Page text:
Detroit - America is mostly a big engine country. Think Mustang, Bronco Raptor, F150, RAM, Charger and the list goes on.
However as pressure mounts on traditional vehicle manufacturers from many sectors and countries apply stricter regulations regarding emissions, they have gone from dabbling with electric vehicles to spending billions of dollars on research and development and now building them.
Ironically all of this is still being funded by the sale of internal combustion engines (ICE).
Take Ford’s F150 truck, it’s a truck for sure not a bakkie, in a good year they sell 1-million units, that’s right, a million!
It’s their mainstay and banker and as any good marketing person will tell you when something is that popular and you want to introduce a radical change, give it the same trusted name, don’t fiddle with it too much, and take it to market.
Which is what Ford did with the F150 Lightning.
The change revolved around converting America’s best-selling vehicle to an EV but keeping the interior and exterior virtually unchanged.
And it worked, so much so that they had to stop taking orders when the book reached 200 000.
It was one of the cars that we looked forward to driving on our visit to Detroit for the unveiling of the new Mustang. And it didn’t disappoint.
Not that we get to see many of them locally but it’s instantly recognisable thanks to films and television shows.
Where the ICE slatted grille sits it’s closed off, presenting an aerodynamic front end dominated by the headlights. The rear is the same except that the tail-lights are connected with a light strip across the tailgate.
Apart from the fact that the recognised design is aimed at luring traditional buyers into the EV market, it’s also a cost-saving exercise with the stamping plant producing the same parts before a short reroute to the dedicated F-150 Lightning facility in Dearborn, Michigan.
When you get into the cabin the first thing you notice is the enormity of it, it’s unlike any interior space we’ve experienced in South Africa. Talk about shoulder room.
The interior looks very much the same as the new Ranger and Everest except that it’s… well, bigger.
There’s a floor-mounted 131-kWh lithium-ion extended range battery powering two permanent magnet motors via a single speed transmission and it’s good for 426kW and 1050Nm.
Range is said to be 480km when fully charged with a towing capacity of 4 000kg.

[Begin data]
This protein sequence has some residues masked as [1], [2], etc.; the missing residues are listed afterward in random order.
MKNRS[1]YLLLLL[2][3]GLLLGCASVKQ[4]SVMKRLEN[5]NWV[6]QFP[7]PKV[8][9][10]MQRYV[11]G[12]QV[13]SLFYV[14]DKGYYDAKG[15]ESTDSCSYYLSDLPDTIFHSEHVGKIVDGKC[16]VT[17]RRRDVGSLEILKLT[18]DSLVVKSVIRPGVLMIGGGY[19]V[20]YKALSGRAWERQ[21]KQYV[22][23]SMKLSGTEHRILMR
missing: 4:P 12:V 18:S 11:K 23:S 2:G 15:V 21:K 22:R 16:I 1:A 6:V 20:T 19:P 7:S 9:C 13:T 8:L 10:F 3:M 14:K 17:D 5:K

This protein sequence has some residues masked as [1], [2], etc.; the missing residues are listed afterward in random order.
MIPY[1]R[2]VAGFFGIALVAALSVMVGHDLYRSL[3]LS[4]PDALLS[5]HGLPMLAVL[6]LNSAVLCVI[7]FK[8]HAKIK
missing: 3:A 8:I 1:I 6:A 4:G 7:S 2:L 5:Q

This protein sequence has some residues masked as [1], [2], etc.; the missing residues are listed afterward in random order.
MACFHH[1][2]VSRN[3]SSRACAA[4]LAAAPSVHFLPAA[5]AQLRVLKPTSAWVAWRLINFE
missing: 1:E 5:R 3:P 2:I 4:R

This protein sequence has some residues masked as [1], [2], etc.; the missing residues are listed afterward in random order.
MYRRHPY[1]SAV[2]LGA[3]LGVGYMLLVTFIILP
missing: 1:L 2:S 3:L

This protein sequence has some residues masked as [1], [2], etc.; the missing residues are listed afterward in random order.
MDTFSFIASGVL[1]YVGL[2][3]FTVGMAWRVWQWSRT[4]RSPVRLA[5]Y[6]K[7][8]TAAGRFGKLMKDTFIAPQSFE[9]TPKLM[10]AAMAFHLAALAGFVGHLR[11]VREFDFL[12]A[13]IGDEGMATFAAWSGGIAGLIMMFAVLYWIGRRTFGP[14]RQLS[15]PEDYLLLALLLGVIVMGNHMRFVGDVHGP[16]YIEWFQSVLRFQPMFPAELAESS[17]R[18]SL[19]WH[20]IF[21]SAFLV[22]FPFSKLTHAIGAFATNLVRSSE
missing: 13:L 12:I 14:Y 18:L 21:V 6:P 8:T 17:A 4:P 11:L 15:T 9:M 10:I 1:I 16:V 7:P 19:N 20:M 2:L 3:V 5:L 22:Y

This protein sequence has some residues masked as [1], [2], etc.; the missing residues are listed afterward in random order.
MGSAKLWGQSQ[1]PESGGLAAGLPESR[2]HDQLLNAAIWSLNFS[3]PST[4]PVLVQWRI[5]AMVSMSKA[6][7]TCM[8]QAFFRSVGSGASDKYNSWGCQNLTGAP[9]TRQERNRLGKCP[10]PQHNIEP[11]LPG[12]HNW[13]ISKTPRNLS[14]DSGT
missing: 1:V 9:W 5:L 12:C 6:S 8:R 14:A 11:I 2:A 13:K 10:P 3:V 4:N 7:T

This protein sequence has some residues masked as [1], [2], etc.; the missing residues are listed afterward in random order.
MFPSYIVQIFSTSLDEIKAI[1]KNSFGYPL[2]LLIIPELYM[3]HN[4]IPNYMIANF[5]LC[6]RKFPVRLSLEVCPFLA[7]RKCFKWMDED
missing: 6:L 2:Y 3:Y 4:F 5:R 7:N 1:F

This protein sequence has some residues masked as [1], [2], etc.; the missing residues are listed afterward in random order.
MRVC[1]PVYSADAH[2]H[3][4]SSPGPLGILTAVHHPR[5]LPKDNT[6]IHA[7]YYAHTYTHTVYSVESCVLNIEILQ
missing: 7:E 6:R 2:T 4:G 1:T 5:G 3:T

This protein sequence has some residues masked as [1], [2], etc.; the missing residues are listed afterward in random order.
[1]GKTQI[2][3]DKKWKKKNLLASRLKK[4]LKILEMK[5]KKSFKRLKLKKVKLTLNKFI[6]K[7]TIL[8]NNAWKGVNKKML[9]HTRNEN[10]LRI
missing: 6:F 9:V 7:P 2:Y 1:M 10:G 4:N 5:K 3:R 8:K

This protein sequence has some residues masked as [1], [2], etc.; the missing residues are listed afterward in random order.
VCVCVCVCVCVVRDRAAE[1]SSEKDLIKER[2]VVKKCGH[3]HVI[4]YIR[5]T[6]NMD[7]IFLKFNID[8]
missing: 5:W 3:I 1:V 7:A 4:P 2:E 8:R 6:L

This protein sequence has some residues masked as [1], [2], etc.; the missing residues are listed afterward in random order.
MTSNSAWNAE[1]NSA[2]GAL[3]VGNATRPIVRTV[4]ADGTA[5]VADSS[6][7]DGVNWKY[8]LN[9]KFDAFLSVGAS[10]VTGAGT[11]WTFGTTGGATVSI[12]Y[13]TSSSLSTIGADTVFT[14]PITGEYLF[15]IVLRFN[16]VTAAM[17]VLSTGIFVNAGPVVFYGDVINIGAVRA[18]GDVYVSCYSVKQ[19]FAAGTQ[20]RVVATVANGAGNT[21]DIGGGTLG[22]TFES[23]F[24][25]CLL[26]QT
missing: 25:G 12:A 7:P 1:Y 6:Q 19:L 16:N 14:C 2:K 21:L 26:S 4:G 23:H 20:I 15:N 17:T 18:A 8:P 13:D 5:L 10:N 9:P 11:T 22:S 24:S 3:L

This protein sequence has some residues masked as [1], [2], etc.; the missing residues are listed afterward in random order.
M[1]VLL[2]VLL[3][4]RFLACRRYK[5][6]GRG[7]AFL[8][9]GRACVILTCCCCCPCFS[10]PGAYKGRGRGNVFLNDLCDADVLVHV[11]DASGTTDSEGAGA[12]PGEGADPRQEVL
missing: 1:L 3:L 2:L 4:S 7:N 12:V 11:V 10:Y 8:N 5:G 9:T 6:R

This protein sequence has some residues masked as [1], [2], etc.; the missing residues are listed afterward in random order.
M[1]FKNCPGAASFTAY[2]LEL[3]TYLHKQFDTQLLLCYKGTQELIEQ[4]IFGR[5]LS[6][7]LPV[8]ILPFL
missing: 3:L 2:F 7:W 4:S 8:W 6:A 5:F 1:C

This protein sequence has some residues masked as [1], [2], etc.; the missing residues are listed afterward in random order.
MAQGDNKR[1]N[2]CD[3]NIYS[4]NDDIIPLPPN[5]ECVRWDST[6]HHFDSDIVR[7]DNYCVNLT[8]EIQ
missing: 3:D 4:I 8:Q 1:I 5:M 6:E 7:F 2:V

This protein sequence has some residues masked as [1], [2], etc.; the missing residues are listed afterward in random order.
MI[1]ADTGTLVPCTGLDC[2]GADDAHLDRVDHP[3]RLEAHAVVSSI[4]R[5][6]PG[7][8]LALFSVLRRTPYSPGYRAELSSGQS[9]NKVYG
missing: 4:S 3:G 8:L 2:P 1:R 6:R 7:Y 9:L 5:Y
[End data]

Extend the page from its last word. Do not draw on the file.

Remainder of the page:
Before our arrival in Detroit I often wondered what the obsession was with big trucks and SUVs that dominate the American landscape, but once you’ve driven one you understand.
If you think you’re king or queen of the road in a modified double cab, sit down, because real road royalty sits high and mighty surveying all they can see from a truck.
Driving it was a lot less intimidating than what I expected and because of the raised driving position and American roads made for large vehicles it only took a few minutes to settle down.
As with all EVs acceleration is alarmingly quick but what makes this 3.2 ton beast stand out is that it will take about four seconds for it to reach 100km/h without a sound.
Once you’ve gotten over the initial thrill the F-150 Lightning doesn’t handle badly at all. Sure it’s not going to hug corners and tight bends without putting up some resistance but its suspension felt fairly pliant given the size of it and because of its low centre of gravity.
Steering was a little vague but let’s be honest, F-150 drivers aren’t exactly buying them for pristine road manners and faultless handling.
Driving long distances (think Route 66) with the 20-inch tyres gobbling up the tar is more the style I think.
Mustang Mach-E GT
With Brutus done it was time to turn our attention to the other end of the scale in the Mustang Mach-E GT.
Go figure, those same marketing people also decided to hitch the revered Mustang badge to not only an EV but an SUV.
Initially there was howling indignation but as so often happens, the internet trolls found something else to keep them occupied and Ford got on with the business of selling it.
Since its launch in November 2019 more than 100 000 of them have found homes and it’s now such a household name that everyone refers to it as just the Mach-E with little or no reference to the pony on its front grille.
In Cyber Orange it strikes an imposing figure in the car park with its almost coupe-like shape.
Ford claims a range 434 kilometres from its 91.0kWh lithium-ion battery pack that produces 358kW and 814Nm from a pair of electric motors and it will get to 100km/h in 3.7 seconds.
The interior too is well laid out with faux-leather and soft touch surfaces dominated by the big touchscreen infotainment system.
There were three of us in the car and I had ample space for my legs and the roof lining was still a couple of inches above my head.
The package looks a lot more European as Ford tries to woo EV customers around the globe, well, left-hand markets for now anyway.
We had one of the Ford executives occasionally wide eyed as we initially played with the acceleration but once we got onto the highway the car felt solidly planted and easy to drive.
Insulation was top-notch over stretches of highway where repairs were taking place and once we got back to the staging area we both agreed with the EV exec out of earshot, that alternative powered vehicles were the future but that the “real” Mustang was what we wanted.
Not everyone in America is convinced though.
I had an interesting conversation with an old-timer as a passenger in a Ford Maverick while my colleague was doing camera work inside the GT500.
Apart from the obvious lack of engine and exhaust noise his main issue was how the network would cope with hundreds of thousands EVs plugged in every day.
I glanced at my Eskom App to see when the folks at home would again be plunged into darkness and started to explain but some things are best left unsaid.